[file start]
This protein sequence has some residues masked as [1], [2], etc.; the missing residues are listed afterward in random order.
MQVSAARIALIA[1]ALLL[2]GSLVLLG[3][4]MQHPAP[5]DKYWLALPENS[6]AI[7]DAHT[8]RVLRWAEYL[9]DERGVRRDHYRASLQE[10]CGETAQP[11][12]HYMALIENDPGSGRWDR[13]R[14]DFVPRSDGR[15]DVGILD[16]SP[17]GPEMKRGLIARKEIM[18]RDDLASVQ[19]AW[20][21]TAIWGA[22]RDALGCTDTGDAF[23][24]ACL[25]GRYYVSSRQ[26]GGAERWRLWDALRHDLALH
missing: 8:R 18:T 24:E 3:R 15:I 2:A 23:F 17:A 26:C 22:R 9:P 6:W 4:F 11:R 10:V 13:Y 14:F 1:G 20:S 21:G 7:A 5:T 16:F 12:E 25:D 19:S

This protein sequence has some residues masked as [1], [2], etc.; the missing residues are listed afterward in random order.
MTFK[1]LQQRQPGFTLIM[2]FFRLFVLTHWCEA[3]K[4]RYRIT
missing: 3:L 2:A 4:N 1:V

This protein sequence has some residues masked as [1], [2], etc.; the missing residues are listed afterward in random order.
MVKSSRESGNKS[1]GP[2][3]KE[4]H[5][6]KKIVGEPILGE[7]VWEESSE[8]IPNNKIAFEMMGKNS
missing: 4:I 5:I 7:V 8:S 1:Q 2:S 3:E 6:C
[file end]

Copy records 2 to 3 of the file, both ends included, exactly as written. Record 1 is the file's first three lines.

This protein sequence has some residues masked as [1], [2], etc.; the missing residues are listed afterward in random order.
MTFK[1]LQQRQPGFTLIM[2]FFRLFVLTHWCEA[3]K[4]RYRIT
missing: 3:L 2:A 4:N 1:V

This protein sequence has some residues masked as [1], [2], etc.; the missing residues are listed afterward in random order.
MVKSSRESGNKS[1]GP[2][3]KE[4]H[5][6]KKIVGEPILGE[7]VWEESSE[8]IPNNKIAFEMMGKNS
missing: 4:I 5:I 7:V 8:S 1:Q 2:S 3:E 6:C